But here’s the irony of it: you hardly notice.

If you can keep your perspective straight, you can remember that Satan is the one coming after you, and all he can do is pick on you. And he even has to have God’s permission for that, and if God is allowing him that kind of access, there has to be a reason for it. Because there’s a reason for everything God does and allows.

So if being a Christian is so difficult, why choose it?

Well, to me, I can see that God is always moving. And I believe that God is bigger than my life and the lives of everyone on Earth. And I believe He’s big enough to see how all the pieces fit together; shoot, He’s the one who desgined the puzzle. And I believe that even though He may allow some trouble to come into my life, if I keep holding on to Him, He’ll work everything out. That’s how I’ve lived my life since I was seven years old, and it’s worked out pretty well so far. There have been bumps, though. Canyons. Valleys. Dark places. But there have also been mountain peaks and beautiful sunrises.

And when you get right down to it, do you really want an easy answer? Do you really want everything to just be given to you? Do you really want some religion, something Man came up with, to dictate every step of your life? Wouldn’t you rather be free? Wouldn’t you rather experience life to the fullest? I know I would. And to me, anything worth having was never given to me. It was something I had to seek. Or in this case, it was something that sought me that I chose to accept.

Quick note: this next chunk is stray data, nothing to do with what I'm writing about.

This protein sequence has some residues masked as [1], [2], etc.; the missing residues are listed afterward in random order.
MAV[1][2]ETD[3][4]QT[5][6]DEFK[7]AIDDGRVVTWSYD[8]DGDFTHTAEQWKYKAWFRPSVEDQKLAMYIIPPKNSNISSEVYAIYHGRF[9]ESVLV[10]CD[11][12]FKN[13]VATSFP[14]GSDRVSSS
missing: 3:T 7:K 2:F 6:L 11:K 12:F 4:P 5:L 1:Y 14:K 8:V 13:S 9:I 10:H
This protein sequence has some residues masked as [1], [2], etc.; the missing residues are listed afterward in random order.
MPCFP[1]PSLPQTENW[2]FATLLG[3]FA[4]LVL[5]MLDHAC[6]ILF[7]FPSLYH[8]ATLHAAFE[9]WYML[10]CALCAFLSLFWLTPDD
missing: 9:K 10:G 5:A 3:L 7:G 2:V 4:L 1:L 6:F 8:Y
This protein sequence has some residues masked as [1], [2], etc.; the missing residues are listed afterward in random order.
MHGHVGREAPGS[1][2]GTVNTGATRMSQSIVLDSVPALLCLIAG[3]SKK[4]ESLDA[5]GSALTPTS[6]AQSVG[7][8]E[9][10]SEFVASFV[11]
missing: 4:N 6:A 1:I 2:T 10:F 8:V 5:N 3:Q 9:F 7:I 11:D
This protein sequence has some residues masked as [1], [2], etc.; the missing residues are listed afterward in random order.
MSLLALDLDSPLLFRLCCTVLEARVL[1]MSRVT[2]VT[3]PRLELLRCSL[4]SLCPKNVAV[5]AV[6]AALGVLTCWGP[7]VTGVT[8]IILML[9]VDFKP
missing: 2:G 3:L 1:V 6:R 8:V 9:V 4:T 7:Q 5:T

Being a real Christian is difficult. Living a Christian life is even more difficult than just being a Christian. But if you want to have joy and peace during the brief life we live on this shattered, broken ball of dirt we call home for now, it’s the only way that will last.


Have you ever gotten in trouble for something that you didn’t do? Or have you ever taken the blame for someone else’s mistake? I’ve been there before, and it’s not much fun. You feel cheated. Or, at least, that’s what I feel when things like that happen. But I also don’t have any good feelings for the people who should be punished. In fact, I usually get downright angry at them, mostly because I feel like they should step up and claim responsibility for their own stupid mistake so I don’t have to pay for it.

This is what I thought about when I read today’s verse.

2 Corinthians 5:21

21 For God made Christ, who never sinned, to be the offering for our sin,[a] so that we could be made right with God through Christ.


Just think about that for a moment.

First off, Jesus never sinned. Not once. Some people have a hard time beliving that. Heck, I have a hard time believing it sometimes too. But that’s what the Bible says, and so I believe it. I don’t understand it, but do you want a God you can understand? I don’t.

Jesus never sinned. He was tempted. But it’s not a sin to be tempted.